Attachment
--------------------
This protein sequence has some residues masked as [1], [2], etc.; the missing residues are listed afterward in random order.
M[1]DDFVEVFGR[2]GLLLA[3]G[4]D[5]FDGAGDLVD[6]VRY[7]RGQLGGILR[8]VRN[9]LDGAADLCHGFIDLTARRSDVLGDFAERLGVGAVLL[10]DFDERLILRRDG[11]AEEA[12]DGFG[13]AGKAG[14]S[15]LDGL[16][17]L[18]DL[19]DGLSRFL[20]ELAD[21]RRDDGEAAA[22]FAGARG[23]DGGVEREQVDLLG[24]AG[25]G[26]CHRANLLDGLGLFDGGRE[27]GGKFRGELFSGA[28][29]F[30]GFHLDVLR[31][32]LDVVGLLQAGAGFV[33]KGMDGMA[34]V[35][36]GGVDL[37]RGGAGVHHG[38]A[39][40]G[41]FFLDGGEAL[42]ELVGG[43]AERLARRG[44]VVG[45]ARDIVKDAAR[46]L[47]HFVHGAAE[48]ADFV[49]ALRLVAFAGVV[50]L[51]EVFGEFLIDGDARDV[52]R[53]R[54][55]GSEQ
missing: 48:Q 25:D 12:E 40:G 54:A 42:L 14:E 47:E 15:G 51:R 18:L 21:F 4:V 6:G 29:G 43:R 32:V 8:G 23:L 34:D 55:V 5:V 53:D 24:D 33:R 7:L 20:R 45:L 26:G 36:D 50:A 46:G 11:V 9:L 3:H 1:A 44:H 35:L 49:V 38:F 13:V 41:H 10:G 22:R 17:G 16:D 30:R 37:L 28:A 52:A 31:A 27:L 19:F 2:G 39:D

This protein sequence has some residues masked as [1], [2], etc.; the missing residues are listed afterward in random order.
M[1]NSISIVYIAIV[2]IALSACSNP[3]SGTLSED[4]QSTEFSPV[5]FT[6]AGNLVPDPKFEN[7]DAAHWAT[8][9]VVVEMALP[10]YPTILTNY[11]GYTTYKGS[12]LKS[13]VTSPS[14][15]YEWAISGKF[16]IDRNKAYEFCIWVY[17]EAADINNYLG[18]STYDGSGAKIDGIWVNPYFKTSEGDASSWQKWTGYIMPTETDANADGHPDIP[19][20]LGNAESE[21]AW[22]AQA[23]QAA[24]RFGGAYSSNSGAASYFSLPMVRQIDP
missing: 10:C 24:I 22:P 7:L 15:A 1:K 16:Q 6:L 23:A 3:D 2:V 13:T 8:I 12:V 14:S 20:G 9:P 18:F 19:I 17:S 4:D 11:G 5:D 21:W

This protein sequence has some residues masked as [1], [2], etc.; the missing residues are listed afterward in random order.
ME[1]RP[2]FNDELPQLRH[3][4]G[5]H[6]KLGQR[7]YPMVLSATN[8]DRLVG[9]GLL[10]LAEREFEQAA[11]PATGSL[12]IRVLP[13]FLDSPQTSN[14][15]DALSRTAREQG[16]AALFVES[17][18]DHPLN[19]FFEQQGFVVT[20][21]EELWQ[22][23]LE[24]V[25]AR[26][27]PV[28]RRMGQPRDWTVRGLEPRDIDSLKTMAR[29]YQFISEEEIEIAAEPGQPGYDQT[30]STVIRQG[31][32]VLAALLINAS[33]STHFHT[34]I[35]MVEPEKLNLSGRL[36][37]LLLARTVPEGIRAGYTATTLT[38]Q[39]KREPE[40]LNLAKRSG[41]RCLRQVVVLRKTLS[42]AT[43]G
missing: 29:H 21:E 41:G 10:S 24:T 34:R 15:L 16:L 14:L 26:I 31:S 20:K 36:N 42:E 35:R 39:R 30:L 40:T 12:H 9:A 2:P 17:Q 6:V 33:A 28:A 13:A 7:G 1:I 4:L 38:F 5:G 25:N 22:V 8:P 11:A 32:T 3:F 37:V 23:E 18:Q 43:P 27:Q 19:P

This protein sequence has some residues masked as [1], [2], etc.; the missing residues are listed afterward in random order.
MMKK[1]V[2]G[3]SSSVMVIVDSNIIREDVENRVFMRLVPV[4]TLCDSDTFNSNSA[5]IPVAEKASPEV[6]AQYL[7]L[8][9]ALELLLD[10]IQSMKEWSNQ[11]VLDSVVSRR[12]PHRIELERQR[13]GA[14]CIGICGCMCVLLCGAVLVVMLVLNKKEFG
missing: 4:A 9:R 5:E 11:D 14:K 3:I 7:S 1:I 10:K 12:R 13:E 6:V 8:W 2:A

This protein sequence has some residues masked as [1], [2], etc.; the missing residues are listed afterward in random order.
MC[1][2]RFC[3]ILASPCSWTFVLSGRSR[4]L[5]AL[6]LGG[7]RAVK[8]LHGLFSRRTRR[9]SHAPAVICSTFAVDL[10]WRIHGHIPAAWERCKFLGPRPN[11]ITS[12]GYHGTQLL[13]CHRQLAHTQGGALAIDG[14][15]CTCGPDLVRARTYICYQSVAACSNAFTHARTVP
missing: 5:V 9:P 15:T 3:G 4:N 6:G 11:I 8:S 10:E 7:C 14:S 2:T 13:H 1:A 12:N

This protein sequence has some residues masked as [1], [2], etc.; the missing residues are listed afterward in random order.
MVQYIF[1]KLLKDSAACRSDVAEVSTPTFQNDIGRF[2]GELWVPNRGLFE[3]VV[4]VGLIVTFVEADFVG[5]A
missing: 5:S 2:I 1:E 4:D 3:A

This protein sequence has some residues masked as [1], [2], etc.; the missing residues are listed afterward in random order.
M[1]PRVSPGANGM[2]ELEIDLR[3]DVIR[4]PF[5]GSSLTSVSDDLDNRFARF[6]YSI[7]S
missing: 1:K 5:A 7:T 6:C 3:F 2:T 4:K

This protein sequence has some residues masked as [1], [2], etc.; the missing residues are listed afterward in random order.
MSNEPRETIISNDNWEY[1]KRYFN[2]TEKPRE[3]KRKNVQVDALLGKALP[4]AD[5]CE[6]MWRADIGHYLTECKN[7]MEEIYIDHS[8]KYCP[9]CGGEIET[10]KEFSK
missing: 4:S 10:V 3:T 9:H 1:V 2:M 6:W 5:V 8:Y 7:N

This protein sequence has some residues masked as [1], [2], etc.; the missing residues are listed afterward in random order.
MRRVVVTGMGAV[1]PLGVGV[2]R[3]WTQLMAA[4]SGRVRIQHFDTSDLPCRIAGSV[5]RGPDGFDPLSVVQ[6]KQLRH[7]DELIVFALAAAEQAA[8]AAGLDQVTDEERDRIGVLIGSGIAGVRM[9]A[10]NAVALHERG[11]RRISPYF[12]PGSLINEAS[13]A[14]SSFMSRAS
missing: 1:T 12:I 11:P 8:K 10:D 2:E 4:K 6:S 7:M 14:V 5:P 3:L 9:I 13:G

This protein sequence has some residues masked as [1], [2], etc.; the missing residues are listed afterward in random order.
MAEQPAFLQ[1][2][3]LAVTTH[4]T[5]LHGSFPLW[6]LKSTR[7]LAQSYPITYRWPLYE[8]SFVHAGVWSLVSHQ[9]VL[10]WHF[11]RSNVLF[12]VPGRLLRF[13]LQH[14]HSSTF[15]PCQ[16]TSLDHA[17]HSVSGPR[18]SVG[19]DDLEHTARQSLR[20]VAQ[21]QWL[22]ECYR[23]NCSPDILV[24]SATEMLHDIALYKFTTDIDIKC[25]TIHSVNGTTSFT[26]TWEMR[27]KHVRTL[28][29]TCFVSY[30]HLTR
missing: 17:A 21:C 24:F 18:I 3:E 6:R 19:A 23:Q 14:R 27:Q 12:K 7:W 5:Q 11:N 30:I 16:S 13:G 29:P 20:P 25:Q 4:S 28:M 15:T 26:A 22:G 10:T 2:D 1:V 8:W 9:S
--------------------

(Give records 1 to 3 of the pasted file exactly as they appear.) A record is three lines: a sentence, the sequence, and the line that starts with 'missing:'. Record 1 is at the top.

This protein sequence has some residues masked as [1], [2], etc.; the missing residues are listed afterward in random order.
M[1]DDFVEVFGR[2]GLLLA[3]G[4]D[5]FDGAGDLVD[6]VRY[7]RGQLGGILR[8]VRN[9]LDGAADLCHGFIDLTARRSDVLGDFAERLGVGAVLL[10]DFDERLILRRDG[11]AEEA[12]DGFG[13]AGKAG[14]S[15]LDGL[16][17]L[18]DL[19]DGLSRFL[20]ELAD[21]RRDDGEAAA[22]FAGARG[23]DGGVEREQVDLLG[24]AG[25]G[26]CHRANLLDGLGLFDGGRE[27]GGKFRGELFSGA[28][29]F[30]GFHLDVLR[31][32]LDVVGLLQAGAGFV[33]KGMDGMA[34]V[35][36]GGVDL[37]RGGAGVHHG[38]A[39][40]G[41]FFLDGGEAL[42]ELVGG[43]AERLARRG[44]VVG[45]ARDIVKDAAR[46]L[47]HFVHGAAE[48]ADFV[49]ALRLVAFAGVV[50]L[51]EVFGEFLIDGDARDV[52]R[53]R[54][55]GSEQ
missing: 48:Q 25:D 12:E 40:G 54:A 42:L 14:E 47:E 15:G 51:R 18:L 21:F 4:V 6:G 29:G 43:R 32:V 8:G 23:L 34:D 55:V 5:V 53:D 24:D 33:R 7:L 20:R 45:L 26:G 36:D 50:A 46:G 11:V 9:L 3:H 1:A 44:H 35:L 49:V 38:F 13:V 41:H 10:G 22:R 17:G 16:D 30:R 37:L 28:A 52:A 31:A 27:L 19:F 2:G 39:D

This protein sequence has some residues masked as [1], [2], etc.; the missing residues are listed afterward in random order.
M[1]NSISIVYIAIV[2]IALSACSNP[3]SGTLSED[4]QSTEFSPV[5]FT[6]AGNLVPDPKFEN[7]DAAHWAT[8][9]VVVEMALP[10]YPTILTNY[11]GYTTYKGS[12]LKS[13]VTSPS[14][15]YEWAISGKF[16]IDRNKAYEFCIWVY[17]EAADINNYLG[18]STYDGSGAKIDGIWVNPYFKTSEGDASSWQKWTGYIMPTETDANADGHPDIP[19][20]LGNAESE[21]AW[22]AQA[23]QAA[24]RFGGAYSSNSGAASYFSLPMVRQIDP
missing: 10:C 24:I 22:P 7:L 15:A 1:K 16:Q 6:L 23:A 3:D 2:V 13:T 8:I 12:V 14:S 20:G 9:P 18:F 19:I 17:S 4:D 11:G 5:D 21:W

This protein sequence has some residues masked as [1], [2], etc.; the missing residues are listed afterward in random order.
ME[1]RP[2]FNDELPQLRH[3][4]G[5]H[6]KLGQR[7]YPMVLSATN[8]DRLVG[9]GLL[10]LAEREFEQAA[11]PATGSL[12]IRVLP[13]FLDSPQTSN[14][15]DALSRTAREQG[16]AALFVES[17][18]DHPLN[19]FFEQQGFVVT[20][21]EELWQ[22][23]LE[24]V[25]AR[26][27]PV[28]RRMGQPRDWTVRGLEPRDIDSLKTMAR[29]YQFISEEEIEIAAEPGQPGYDQT[30]STVIRQG[31][32]VLAALLINAS[33]STHFHT[34]I[35]MVEPEKLNLSGRL[36][37]LLLARTVPEGIRAGYTATTLT[38]Q[39]KREPE[40]LNLAKRSG[41]RCLRQVVVLRKTLS[42]AT[43]G
missing: 29:H 21:E 41:G 10:S 24:T 34:R 15:L 16:L 14:L 26:I 31:S 20:K 36:N 42:E 35:R 39:R 30:L 40:T 12:H 9:A 2:P 17:Q 6:V 33:A 28:A 13:A 7:G 1:I 4:L 38:F 5:G 25:N 22:V 8:P 11:A 32:T 3:F 37:V 23:E 18:Q 43:P 27:Q 19:P